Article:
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Booker: It would be ‘irresponsible’ not to consider running for president

Booker: It would be ‘irresponsible’ not to consider running for president
© Greg Nash

Sen. Cory BookerCory Anthony BookerSanders: Trump setting 'terrible example' for our children Sanders, Harris set to criss-cross Iowa Election Countdown: Small-donor donations explode | Russian woman charged with midterm interference | Takeaways from North Dakota Senate debate | O'Rourke gives 'definitive no' to 2020 run | Dems hope Latino voters turn Arizona blue MORE (D-N.J.) indicated in a new interview he is weighing a run for the White House in 2020, saying it would be "irresponsible" not to entertain the idea.

"Of course the presidency will be something I consider. It would be irresponsible not to," Booker said in a profile published Wednesday in New York Magazine.

Booker, who has long been considered one of the most likely Democrats to launch a presidential campaign, told the publication that his colleague and fellow potential presidential candidate Sen. Kirsten GillibrandKirsten Elizabeth GillibrandAffordable housing set for spotlight of next presidential campaign Overnight Defense — Presented by The Embassy of the United Arab Emirates — Senators seek US intel on journalist's disappearance | Army discharged over 500 immigrant recruits in one year | Watchdog knocks admiral over handling of sexual harassment case Pentagon watchdog knocks top admiral for handling of sexual harassment case MORE (D-N.Y.) encouraged him to remain focused on positivity, as he has done in the past.

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“She said to me, ‘If you want to talk about love and kindness and decency, talk about those things, because it’s where you are,'" Booker said. "I feel like if I start poll-testing or shaping myself, where we start operating out of fear, I think that’s going to dim my light and my impact.”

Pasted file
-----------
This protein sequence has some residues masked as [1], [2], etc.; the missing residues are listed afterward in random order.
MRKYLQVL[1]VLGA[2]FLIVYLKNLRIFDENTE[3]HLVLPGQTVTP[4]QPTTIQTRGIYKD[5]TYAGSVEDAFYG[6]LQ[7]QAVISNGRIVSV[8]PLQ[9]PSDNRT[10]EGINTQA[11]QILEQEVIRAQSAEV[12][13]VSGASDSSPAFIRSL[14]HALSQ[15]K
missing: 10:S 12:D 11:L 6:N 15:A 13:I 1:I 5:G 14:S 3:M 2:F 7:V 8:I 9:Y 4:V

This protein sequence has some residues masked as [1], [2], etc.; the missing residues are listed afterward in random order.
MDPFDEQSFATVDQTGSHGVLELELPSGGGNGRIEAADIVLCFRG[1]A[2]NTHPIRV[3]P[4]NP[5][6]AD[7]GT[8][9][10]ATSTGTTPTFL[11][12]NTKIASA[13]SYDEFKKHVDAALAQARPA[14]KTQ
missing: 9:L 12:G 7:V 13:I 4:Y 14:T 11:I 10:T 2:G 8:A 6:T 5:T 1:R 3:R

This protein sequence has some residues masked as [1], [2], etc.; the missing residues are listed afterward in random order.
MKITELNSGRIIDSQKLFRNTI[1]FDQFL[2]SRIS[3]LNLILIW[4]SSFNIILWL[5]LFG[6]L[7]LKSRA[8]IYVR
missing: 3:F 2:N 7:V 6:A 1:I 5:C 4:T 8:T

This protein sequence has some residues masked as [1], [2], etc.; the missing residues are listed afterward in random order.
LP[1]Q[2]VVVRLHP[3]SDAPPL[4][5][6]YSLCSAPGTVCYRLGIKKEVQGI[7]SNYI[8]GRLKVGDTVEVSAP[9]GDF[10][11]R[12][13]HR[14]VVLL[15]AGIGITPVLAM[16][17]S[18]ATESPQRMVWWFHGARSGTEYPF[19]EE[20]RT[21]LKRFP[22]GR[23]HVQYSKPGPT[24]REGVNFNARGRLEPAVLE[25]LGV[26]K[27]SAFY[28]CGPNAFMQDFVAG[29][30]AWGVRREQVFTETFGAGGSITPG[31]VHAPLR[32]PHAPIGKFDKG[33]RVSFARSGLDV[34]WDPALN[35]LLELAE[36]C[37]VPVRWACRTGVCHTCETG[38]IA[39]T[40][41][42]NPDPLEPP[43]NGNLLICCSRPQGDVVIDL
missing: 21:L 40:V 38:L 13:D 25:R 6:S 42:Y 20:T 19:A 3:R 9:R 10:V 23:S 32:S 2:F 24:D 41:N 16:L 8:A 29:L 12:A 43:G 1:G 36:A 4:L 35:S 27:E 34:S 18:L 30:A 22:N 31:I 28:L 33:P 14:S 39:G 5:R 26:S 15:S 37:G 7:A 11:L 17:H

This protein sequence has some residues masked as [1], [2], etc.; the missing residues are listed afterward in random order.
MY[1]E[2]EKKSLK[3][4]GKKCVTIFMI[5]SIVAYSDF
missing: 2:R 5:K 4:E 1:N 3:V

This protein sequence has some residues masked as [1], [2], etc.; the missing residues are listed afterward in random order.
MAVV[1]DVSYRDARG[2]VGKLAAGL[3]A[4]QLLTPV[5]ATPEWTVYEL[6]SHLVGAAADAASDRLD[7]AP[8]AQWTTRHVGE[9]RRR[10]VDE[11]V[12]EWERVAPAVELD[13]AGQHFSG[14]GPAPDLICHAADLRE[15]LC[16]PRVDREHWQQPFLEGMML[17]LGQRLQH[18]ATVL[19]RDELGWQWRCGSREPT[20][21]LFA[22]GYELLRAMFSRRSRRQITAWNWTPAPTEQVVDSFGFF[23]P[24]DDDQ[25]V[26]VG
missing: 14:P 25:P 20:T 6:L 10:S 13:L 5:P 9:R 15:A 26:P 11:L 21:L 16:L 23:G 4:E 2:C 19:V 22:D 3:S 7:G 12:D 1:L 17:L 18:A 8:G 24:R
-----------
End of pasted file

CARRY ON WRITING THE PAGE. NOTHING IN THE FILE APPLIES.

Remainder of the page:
Booker, Gillibrand and Sens. Elizabeth WarrenElizabeth Ann WarrenDNA is irrelevant — Elizabeth Warren is simply not Cherokee The Hill's 12:30 Report — Trump seizes on immigrant 'caravan' for midterms | WHCA criticizes Trump for praising lawmaker who assaulted reporter | Trump takes harder line on Saudis Clinton aide: Chances 'highly unlikely' but 'not zero' Hillary will run for president again MORE (D-Mass.), Kamala HarrisKamala Devi HarrisSanders: Trump setting 'terrible example' for our children Sanders, Harris set to criss-cross Iowa Kamala Harris rallies voters in South Carolina MORE (D-Calif.) and Bernie SandersBernard (Bernie) SandersSanders: Trump setting 'terrible example' for our children Gabbard considering 2020 run: report Sanders, Harris set to criss-cross Iowa MORE (I-Vt.) are seen as among the most likely lawmakers to wade into the 2020 race. All have been staunch opponents of President TrumpDonald John TrumpDemocrats slide in battle for Senate Trump believes Kushner relationship with Saudi crown prince a liability: report Christine Blasey Ford to be honored by Palo Alto City Council MORE's agenda.

Booker garnered the spotlight during Senate Judiciary Committee hearings earlier this month for Supreme Court nominee Brett Kavanaugh. The New Jersey senator declared he was having a "Spartacus moment" when he said he intended to release documents that were deemed confidential.

Booker said he did so under threat from Senate Republicans, adding that he was breaking Senate rules by releasing the documents.

Conservatives were quick to mock the display, in part because a lawyer representing the George W. Bush administration, for which Kavanaugh worked, had already released the documents in question.